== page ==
Monday, September 12, 2011

Cycling for a Cause

Palo Alto High School Students Pass Beads to Lap Walkers
Paly Student Volunteers + Mom Linda Serve Breakfast 
 Volunteer Benefit: A Cool Shirt!
Can You See Him? That's Greg LeMond! Rider/Fundraisers got to ride with the 3-time Tour de France winner

I'm a little naive when it comes to historical events such as the Tour de France. In the late summer of 1971 my dad, Carl Steffens, returned from a Fairchild business trip to Europe all fired up about some big bike race called the "tour-de-something," I recall. He couldn't stop talking about it, showing us photos and other memorabilia--a canvas cycling hat among his precious souvenirs. 

All I cared about was that my dad was not around to share the end of summer, and I tried to understand his reasoning about work and such. Knowing how he loved to play, I'm sure he scheduled lots of meetings around the stages of the race. The only consolation for an almost ten-year-old girl missing her father was the fact that he had special-ordered for me and my brother two Peugeot mini-ten-speed bikes. Mine was white and Bud's was yellow.

I found freedom on my new bike as a young girl in Los Altos Hills, and of course it was a different time. A little kid could ride for miles without supervision and nobody would ask questions. My brother and I rode ourselves to parent-mandated tennis lessons after school, I rode myself to the orthodontist nearly three miles away, across the busy Foothill Expressway. My best friend Roni and I rode--she on her Schwinn banana seat--to what was then Don's Ice Cream Parlor at Loyola Corners. Since my dad was gone a lot and my mom had been raised by very liberal parents, there was no concern about where we went on our bikes as long as we were home by dinnertime or dark, whichever came first. Sometimes, for special outings Dad would load up his Ford LTD--somehow--with his bike and our smaller versions for a trip to Golden Gate park, where we could ride for hours on a Sunday with no interruptions from traffic. It was pure and simple pleasure, with little expense!

Since those idyllic days as a mini-cyclist in the foothills of Los Altos, and later in high school riding back and forth from home to Stanford University "just for fun," my motivation for cycling has changed. My friend Sally recently challenged me to keep up with her on a century ride (100 miles) in San Luis Obispo. She had the luxury of training with friends in San Diego, and I merely prayed to keep up with them on the coastal ride. My husband also encourages me to find a niche by cycling near my new neighborhood, just around the ridge from that familiar Los Altos hillside. If my dad were still alive, I'm sure he would love to tease me into joining a women's group to race with a peloton. But I am happiest spinning at my own pace through the hills, without an agenda and thinking of that little Peugeot.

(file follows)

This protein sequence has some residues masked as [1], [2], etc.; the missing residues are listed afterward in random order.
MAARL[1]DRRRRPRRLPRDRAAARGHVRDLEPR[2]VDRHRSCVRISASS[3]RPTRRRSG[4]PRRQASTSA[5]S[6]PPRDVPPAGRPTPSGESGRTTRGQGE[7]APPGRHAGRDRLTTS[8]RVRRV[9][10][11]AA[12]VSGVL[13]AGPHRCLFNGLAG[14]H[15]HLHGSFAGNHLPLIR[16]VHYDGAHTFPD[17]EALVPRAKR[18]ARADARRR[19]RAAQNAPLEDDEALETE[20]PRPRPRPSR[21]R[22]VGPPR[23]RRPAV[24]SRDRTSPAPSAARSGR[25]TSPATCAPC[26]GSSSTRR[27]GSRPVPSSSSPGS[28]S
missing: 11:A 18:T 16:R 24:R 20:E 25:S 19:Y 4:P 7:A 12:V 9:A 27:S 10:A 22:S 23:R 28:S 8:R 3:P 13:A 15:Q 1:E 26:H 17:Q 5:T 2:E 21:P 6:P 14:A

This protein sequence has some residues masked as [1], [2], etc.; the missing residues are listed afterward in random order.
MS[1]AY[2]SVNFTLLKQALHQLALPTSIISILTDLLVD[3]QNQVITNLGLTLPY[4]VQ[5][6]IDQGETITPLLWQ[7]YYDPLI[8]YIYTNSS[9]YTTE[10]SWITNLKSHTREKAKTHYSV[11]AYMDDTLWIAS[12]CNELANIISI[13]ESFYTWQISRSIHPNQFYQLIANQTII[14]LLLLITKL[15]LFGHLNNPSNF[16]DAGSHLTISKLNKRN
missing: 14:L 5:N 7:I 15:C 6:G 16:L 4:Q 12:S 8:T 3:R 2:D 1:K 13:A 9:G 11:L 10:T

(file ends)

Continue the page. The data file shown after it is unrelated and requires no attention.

Cycling doesn't have to be a competitive sport, and thanks to a group ride coming to Palo Alto this weekend anyone can feel the joy of speed, banking curves, and grueling climbs. A "Gran Fondo," I learned from one of the Echelon organizers, means a "big ride" in Italian. To celebrate the sport and to raise awareness and funds for seventeen local charities, more than 500 cyclists will ride the hills from the city to Skyline, the ridge overlooking the ocean and back. Community members are invited to both volunteer with the event and to ride in the fundraiser. Different levels of giving are designated by jersey colors. Palo Alto High School student volunteers are happily working with the race organizers to provide a seamless event, of course the incentive of food and a free t-shirt does help! As I work with our students behind the scenes at the downtown Challenge this weekend, wishing I were in shape to at least ride the 60-mile route, I will think of my dad who passed away long before my high school years. I'll thank his passionate spirit for sharing the pleasure of cycling just for fun!

Make a Difference with Sports and Cycling
Check out the Echelon Gran Fondo Charity Ride